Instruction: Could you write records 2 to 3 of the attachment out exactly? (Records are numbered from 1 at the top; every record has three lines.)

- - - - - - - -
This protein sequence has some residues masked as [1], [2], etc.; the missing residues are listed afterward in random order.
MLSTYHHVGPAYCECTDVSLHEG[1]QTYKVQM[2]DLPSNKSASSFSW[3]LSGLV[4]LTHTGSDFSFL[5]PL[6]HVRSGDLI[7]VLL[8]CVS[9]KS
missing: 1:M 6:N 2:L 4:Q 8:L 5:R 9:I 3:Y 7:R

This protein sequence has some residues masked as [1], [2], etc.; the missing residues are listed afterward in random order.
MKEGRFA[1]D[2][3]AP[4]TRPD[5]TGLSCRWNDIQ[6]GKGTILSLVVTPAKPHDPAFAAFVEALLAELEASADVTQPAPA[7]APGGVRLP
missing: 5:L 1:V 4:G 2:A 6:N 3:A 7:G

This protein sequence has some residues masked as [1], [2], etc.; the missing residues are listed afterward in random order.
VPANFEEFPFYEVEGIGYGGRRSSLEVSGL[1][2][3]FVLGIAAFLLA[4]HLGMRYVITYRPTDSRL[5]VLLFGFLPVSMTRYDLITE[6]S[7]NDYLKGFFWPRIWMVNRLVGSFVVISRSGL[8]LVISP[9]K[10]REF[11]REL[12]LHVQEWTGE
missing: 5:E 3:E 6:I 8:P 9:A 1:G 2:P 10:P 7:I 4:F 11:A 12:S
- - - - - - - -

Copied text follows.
This protein sequence has some residues masked as [1], [2], etc.; the missing residues are listed afterward in random order.
MKEGRFA[1]D[2][3]AP[4]TRPD[5]TGLSCRWNDIQ[6]GKGTILSLVVTPAKPHDPAFAAFVEALLAELEASADVTQPAPA[7]APGGVRLP
missing: 5:L 1:V 4:G 2:A 6:N 3:A 7:G

This protein sequence has some residues masked as [1], [2], etc.; the missing residues are listed afterward in random order.
VPANFEEFPFYEVEGIGYGGRRSSLEVSGL[1][2][3]FVLGIAAFLLA[4]HLGMRYVITYRPTDSRL[5]VLLFGFLPVSMTRYDLITE[6]S[7]NDYLKGFFWPRIWMVNRLVGSFVVISRSGL[8]LVISP[9]K[10]REF[11]REL[12]LHVQEWTGE
missing: 5:E 3:E 6:I 8:P 9:A 1:G 2:P 10:P 7:I 4:F 11:A 12:S